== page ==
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CULTURE AND CHRISTIANITY              123

The judgment upon Christianity goes on in the
cultural realm as well. All too often, as the
result of a false concept of asceticism, Christianity
has been hostile to creativity in culture: in
philosophy, -science, art, technics. It was only
by second-thought, almost too late, that cultural
creativity and social reform were sanctioned by
Christianity, and hence human creative culture
got out of Christian hands. The judgment is
passed on Christian piety, on the old idea of
asceticism. Asceticism was considered as an
end, rather than a means, and so came to be anti-
human, opposed to fullness of life and creativity.
Monastic asceticism often led to a dessication of
the human heart, and to a love of the abstract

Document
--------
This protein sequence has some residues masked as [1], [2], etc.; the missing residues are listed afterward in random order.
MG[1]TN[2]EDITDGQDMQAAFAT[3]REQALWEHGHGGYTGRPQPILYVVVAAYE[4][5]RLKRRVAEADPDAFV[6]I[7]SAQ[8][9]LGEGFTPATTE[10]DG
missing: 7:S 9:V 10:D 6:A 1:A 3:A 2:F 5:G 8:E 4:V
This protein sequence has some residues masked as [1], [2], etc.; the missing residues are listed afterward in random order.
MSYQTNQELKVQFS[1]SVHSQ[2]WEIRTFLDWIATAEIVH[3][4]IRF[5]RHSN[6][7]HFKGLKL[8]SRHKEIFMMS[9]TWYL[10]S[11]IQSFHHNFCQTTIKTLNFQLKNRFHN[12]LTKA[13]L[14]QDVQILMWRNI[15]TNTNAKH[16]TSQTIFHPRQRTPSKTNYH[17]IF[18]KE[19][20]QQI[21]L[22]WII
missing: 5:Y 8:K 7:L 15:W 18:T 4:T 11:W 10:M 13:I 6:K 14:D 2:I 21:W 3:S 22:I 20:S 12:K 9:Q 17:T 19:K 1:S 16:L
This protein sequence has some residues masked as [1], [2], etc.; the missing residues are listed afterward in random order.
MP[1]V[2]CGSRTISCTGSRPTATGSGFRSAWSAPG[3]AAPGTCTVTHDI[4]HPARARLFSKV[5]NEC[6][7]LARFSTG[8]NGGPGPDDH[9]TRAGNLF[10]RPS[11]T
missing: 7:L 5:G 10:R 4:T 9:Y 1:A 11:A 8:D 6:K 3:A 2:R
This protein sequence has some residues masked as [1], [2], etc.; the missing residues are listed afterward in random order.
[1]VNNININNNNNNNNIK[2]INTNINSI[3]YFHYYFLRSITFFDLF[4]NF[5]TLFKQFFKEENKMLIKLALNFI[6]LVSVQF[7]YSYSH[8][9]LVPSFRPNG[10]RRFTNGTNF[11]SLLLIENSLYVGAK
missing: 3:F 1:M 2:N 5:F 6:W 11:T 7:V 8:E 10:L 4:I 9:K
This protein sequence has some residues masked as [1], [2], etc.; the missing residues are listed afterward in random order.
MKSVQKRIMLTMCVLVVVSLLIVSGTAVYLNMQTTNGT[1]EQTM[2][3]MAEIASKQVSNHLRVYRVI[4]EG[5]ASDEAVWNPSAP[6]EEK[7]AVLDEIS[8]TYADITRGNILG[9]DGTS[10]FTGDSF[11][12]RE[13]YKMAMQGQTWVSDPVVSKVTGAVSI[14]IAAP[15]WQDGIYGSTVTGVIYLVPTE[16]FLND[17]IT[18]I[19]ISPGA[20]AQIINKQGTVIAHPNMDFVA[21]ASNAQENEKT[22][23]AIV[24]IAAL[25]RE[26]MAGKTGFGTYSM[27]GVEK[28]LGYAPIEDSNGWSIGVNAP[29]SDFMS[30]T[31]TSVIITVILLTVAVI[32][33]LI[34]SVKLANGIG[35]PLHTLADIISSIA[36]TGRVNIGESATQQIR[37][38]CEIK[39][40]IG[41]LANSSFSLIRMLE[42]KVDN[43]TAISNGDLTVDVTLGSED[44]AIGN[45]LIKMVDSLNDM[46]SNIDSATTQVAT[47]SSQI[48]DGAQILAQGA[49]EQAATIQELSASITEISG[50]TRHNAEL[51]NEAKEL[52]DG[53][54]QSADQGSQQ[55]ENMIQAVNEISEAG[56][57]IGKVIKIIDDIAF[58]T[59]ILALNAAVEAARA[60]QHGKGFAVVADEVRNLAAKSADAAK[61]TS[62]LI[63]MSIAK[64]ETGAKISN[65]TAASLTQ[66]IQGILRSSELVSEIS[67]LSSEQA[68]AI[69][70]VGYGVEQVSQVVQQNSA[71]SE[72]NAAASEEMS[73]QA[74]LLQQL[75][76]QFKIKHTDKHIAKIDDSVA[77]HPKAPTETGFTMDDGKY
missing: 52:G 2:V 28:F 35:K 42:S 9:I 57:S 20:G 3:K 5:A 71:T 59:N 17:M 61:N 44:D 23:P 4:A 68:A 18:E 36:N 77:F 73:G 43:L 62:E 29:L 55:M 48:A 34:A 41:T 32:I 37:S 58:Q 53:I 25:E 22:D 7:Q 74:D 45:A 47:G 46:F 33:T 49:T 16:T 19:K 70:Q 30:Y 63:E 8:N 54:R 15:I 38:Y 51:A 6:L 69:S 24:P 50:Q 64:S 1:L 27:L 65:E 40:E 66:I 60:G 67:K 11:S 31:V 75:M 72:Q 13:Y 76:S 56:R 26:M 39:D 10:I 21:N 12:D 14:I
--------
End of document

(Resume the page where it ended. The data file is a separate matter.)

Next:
instead of the concrete. And to-day monasticism,
both Eastern and Western, is passing through a
grave crisis. The world needs a quite new form
of monasticism, giving birth to a new piety.
Christian piety all too often has seemed to be
the withdrawal from the world and from men, a
sort of transcendent egoism, the unwillingness to
share the suffering of the world and man. It was
not sufficiently infused with Christian love and
mercy. It lacked human warmth. And the
world has risen in protest against this sort of
piety, as a refined form of egoism, as indifference
to the world's sorrow. Against this protest only
a reborn piety can stand. Care for the life of